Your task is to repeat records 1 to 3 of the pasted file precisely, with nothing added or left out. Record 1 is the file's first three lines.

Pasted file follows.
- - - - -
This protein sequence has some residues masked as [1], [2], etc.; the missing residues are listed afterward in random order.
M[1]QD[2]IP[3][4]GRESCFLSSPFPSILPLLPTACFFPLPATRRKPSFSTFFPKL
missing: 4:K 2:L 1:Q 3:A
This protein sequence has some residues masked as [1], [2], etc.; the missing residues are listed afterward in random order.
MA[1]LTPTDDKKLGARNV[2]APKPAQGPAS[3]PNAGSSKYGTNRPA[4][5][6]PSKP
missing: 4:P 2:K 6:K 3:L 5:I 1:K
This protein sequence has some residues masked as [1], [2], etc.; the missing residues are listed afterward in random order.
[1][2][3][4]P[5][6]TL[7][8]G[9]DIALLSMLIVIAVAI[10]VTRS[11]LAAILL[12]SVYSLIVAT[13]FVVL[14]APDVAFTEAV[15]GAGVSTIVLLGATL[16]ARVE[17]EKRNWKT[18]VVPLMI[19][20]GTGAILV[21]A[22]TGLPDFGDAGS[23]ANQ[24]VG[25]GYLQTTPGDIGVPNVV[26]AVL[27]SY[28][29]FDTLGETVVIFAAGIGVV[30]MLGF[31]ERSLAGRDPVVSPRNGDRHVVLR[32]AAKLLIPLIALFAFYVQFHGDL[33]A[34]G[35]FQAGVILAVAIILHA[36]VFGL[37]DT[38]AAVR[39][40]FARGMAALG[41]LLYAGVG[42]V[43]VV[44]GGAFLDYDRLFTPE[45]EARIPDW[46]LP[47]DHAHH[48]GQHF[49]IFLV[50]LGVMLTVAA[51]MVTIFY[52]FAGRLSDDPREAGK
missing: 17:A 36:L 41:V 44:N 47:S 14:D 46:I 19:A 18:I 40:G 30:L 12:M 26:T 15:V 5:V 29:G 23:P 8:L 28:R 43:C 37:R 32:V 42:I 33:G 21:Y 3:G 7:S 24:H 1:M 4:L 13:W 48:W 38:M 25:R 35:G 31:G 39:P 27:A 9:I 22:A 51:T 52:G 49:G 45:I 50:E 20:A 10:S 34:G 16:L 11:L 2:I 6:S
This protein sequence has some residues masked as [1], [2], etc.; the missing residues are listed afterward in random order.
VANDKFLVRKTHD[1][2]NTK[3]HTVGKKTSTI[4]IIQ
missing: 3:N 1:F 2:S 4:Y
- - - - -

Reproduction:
This protein sequence has some residues masked as [1], [2], etc.; the missing residues are listed afterward in random order.
M[1]QD[2]IP[3][4]GRESCFLSSPFPSILPLLPTACFFPLPATRRKPSFSTFFPKL
missing: 4:K 2:L 1:Q 3:A
This protein sequence has some residues masked as [1], [2], etc.; the missing residues are listed afterward in random order.
MA[1]LTPTDDKKLGARNV[2]APKPAQGPAS[3]PNAGSSKYGTNRPA[4][5][6]PSKP
missing: 4:P 2:K 6:K 3:L 5:I 1:K
This protein sequence has some residues masked as [1], [2], etc.; the missing residues are listed afterward in random order.
[1][2][3][4]P[5][6]TL[7][8]G[9]DIALLSMLIVIAVAI[10]VTRS[11]LAAILL[12]SVYSLIVAT[13]FVVL[14]APDVAFTEAV[15]GAGVSTIVLLGATL[16]ARVE[17]EKRNWKT[18]VVPLMI[19][20]GTGAILV[21]A[22]TGLPDFGDAGS[23]ANQ[24]VG[25]GYLQTTPGDIGVPNVV[26]AVL[27]SY[28][29]FDTLGETVVIFAAGIGVV[30]MLGF[31]ERSLAGRDPVVSPRNGDRHVVLR[32]AAKLLIPLIALFAFYVQFHGDL[33]A[34]G[35]FQAGVILAVAIILHA[36]VFGL[37]DT[38]AAVR[39][40]FARGMAALG[41]LLYAGVG[42]V[43]VV[44]GGAFLDYDRLFTPE[45]EARIPDW[46]LP[47]DHAHH[48]GQHF[49]IFLV[50]LGVMLTVAA[51]MVTIFY[52]FAGRLSDDPREAGK
missing: 17:A 36:L 41:V 44:N 47:S 14:D 46:I 19:A 18:I 40:G 30:L 12:M 26:T 15:V 5:V 29:G 23:P 8:L 28:R 43:C 37:R 32:V 42:I 33:G 21:Y 3:G 7:S 24:H 1:M 4:L 13:W 48:W 38:M 25:R 35:G 31:G 39:P 27:A 9:I 22:A 51:T 52:G 49:G 45:I 50:E 20:A 10:S 34:G 16:L 11:L 2:I 6:S